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United States District Court, Northern District of Illinois, E.D

March 3, 1950


The opinion of the court was delivered by: Igoe, District Judge.

This cause is before the Court for disposition of the motions of the defendants, The Atchison, Topeka and Santa Fe Railway Company (hereinafter referred to as Santa Fe) and System Federation No. 97, Railway Employes' Department, American Federation of Labor (hereinafter referred to as System Federation) to dismiss the amended complaint. There is a third defendant, National Railroad Adjustment Board, Second Division (hereinafter referred to as the Board) on whose behalf no motion or responsive pleading has been filed.

Plaintiffs are Alvin R. Wilson, Sr., a machinist formerly in the employ of the Santa Fe at Chicago, and United Railroad Workers of America, Independent (hereinafter referred to as Independent), an unincorporated railway labor organization.

The amended complaint alleges that at all times mentioned therein System Federation was, and now is, the duly authorized collective bargaining agent for members of the craft employed in the Maintenance of Equipment Department of the Santa Fe at Chicago, in which craft plaintiff Wilson was employed by Santa Fe on and before June 16, 1947. There was in effect a collective bargaining agreement entered into between System Federation and Santa Fe which was a part of Wilson's contract of employment. Rule 33 of the agreement prescribes the manner in which grievances shall be handled by employees covered by the agreement with the officers of the carrier. This rule permits an aggrieved employee to present and appeal his grievance either personally or through the duly authorized representative of his craft, i.e., System Federation.*fn1

On June 16, 1947 Wilson was dismissed by the Santa Fe following a formal investigation conducted by an officer of the carrier on May 23, 1947. The reasons for Wilson's dismissal are not material to this inquiry. Thereafter, Wilson requested System Federation to appeal his grievance, but System Federation is alleged to have refused the request. Wilson then designated a minority shop union, United Railroad Workers of America, Congress of Industrial Organizations, Local 1618 (hereinafter referred to as CIO), as his representative to appeal his grievance. The CIO agent communicated with the Santa Fe but was advised that under Rule 33 of the collective bargaining agreement appeals may not be handled by persons other than the employee himself or the accredited representative of the craft (System Federation). Subsequent communications from the CIO agent to the successive officers of the carrier through the highest operating official authorized to handle such disputes were not answered by the carrier.

On October 8, 1947, CIO filed with defendant Board a submission asserting a claim on behalf of Wilson against Santa Fe for reinstatement and wages wrongfully withheld, on the ground of wrongful dismissal and subsequent refusal by the carrier to consider an appeal in his behalf. The Board denied jurisdiction on the ground that Wilson had failed to comply with the statutory prerequisite of handling his dispute "in the usual manner up to and including the chief operating officer of the carrier designated to handle such disputes." 45 U.S.C.A. § 153, First (i). The Board found that the "usual manner" of handling such disputes was the procedure prescribed by Rule 33 of the collective bargaining agreement with which Wilson had not complied.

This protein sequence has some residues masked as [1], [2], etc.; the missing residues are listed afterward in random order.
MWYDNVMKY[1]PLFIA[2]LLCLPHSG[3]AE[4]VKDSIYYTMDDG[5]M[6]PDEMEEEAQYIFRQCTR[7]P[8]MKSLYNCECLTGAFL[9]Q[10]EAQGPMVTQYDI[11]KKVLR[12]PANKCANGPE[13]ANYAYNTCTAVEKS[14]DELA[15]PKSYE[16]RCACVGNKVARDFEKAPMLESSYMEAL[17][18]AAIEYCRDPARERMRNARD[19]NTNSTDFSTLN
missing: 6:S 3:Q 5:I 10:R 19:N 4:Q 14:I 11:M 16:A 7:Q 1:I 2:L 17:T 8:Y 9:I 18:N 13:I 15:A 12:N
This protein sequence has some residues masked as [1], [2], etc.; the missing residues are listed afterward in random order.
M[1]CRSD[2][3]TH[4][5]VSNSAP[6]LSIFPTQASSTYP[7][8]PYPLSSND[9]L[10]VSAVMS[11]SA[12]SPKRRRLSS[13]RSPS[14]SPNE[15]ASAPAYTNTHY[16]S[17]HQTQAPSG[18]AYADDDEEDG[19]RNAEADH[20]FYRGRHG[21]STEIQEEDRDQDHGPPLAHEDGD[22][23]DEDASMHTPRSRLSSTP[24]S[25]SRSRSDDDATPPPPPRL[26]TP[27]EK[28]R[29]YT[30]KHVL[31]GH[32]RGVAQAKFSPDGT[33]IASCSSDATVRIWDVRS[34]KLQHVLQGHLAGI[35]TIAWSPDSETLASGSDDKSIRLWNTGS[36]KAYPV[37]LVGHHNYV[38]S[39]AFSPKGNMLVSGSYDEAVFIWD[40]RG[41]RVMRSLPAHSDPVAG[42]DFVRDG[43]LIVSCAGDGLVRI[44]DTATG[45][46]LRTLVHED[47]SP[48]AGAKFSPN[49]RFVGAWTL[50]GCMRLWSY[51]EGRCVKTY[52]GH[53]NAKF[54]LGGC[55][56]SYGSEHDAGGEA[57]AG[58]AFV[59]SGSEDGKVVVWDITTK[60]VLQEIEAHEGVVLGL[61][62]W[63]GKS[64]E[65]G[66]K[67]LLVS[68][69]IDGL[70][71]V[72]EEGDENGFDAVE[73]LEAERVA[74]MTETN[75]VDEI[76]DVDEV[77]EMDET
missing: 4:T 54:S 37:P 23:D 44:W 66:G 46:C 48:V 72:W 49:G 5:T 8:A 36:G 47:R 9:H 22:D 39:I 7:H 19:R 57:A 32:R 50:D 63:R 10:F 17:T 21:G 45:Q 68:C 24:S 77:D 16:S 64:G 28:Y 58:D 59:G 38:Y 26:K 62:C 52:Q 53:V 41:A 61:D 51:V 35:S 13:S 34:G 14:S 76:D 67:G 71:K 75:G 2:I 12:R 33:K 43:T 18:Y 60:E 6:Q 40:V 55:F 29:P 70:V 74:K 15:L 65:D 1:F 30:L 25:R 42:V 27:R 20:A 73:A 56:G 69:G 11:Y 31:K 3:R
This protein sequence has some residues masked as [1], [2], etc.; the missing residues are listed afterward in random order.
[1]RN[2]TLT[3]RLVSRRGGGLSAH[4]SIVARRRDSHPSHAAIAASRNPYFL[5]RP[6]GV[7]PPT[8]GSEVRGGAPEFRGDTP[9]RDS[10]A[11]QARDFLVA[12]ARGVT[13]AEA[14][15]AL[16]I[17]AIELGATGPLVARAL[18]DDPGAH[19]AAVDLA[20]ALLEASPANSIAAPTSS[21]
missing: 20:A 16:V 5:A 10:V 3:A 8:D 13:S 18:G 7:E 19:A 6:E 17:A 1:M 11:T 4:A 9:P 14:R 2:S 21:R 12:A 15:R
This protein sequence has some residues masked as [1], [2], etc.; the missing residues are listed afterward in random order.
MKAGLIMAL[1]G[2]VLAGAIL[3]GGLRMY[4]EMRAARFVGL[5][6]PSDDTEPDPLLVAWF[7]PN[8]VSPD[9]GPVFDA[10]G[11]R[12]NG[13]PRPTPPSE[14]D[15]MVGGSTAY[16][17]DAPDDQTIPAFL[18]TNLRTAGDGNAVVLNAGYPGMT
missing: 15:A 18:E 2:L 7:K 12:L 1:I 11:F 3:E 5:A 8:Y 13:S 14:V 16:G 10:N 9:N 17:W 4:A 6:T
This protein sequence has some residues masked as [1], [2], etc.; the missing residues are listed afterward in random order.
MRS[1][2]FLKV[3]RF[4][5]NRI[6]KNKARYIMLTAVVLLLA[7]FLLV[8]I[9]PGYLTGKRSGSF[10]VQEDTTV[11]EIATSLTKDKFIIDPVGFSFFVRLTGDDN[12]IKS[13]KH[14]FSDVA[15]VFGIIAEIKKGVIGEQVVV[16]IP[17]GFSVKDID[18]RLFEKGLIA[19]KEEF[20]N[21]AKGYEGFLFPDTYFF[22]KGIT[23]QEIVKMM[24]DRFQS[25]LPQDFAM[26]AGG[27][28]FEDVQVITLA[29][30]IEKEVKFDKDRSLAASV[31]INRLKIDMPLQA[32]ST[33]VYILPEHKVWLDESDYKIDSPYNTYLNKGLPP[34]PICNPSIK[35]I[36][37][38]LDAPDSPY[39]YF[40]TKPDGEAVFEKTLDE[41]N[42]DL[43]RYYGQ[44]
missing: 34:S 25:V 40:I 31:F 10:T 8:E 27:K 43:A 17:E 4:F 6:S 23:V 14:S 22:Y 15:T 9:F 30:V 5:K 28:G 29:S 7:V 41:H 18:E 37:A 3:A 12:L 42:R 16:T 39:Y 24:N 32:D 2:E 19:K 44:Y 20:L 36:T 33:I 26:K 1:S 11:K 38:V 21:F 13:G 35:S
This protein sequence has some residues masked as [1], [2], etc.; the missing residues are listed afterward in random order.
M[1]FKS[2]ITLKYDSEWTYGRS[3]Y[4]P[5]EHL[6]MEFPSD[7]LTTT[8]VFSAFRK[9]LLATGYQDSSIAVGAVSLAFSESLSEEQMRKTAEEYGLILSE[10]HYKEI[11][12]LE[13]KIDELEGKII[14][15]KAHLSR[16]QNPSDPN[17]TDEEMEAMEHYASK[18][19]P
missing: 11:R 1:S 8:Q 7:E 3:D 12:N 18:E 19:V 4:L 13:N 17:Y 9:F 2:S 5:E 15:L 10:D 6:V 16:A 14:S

The complaint alleges that the refusal of the Santa Fe to recognize the CIO agent as representative of Wilson and the refusal of the Board to take jurisdiction of his submission constituted a taking of property without due process of law and a violation of the Railway Labor Act. As a direct consequence of these acts, the CIO Local is alleged to have suffered a depletion of membership with the result that its charter was withdrawn by the CIO, making necessary its reorganization under the name of the Independent. The defunct Local is not a party to this suit.

The relief prayed for is as follows:

1. Judgment in favor of plaintiff Wilson against the Santa Fe for Fifty Thousand Dollars ($50,000.00) damages or his reinstatement with lost wages and costs of suit.

2. A declaratory judgment declaring that plaintiff Wilson or any other carrier employee having a grievance arising out of interpretation or application of a collective bargaining agreement has the right to negotiate with his employer through the Independent or such other representative as he may designate and to avail himself of the services and processes of the Board through such representative.

The action is said to arise under the Railway Labor Act, 45 U.S.C.A. § 151 et seq., and the Declaratory Judgment Act, 28 U.S.C.A. § 2201.*fn2 As to the claim of plaintiff Wilson against Santa Fe for damages or reinstatement, diversity of citizenship and jurisdictional amount appear on the face of the complaint.

No motion has been made with respect to the alleged right of action asserted by plaintiff Wilson for damages and reinstatement for alleged wrongful discharge described in paragraph 1. For the purpose of considering the motions now before the Court, counsel for the carrier admits that Wilson has the right to maintain this action for breach of contract under the rule of Moore v. Illinois Central Railroad Company, 1941, 312 U.S. 630, 61 S.Ct. 754, 85 L.Ed. 1089.

With respect to the claim of both plaintiffs for declaratory relief summarized in paragraph 2 above, Santa Fe and System Federation have filed motions to dismiss on essentially the same grounds which are as follows:

1. The issue as to the right of the minority Independent union and its CIO predecessor to represent Wilson in the presentation of his grievance to the officers of the carrier, and the corollary right of Wilson to select such representative, is not justiciable.

2. There does not presently exist any actual controversy between either plaintiff and either Santa Fe or System Federation under the Declaratory Judgment Act for the reason that the alleged dispute concerning the right of representation has been mooted by Wilson's election to seek damages and reinstatement for wrongful discharge, and for the further reason that plaintiff Independent was a stranger to all the transactions alleged in the complaint.

3. The complaint does not state a cause of action with respect to the claim of deprivation of property without due process of law.

4. The complaint fails to establish a true class action with respect to the claim for relief on behalf of other carrier employees not parties to the suit and against other carriers.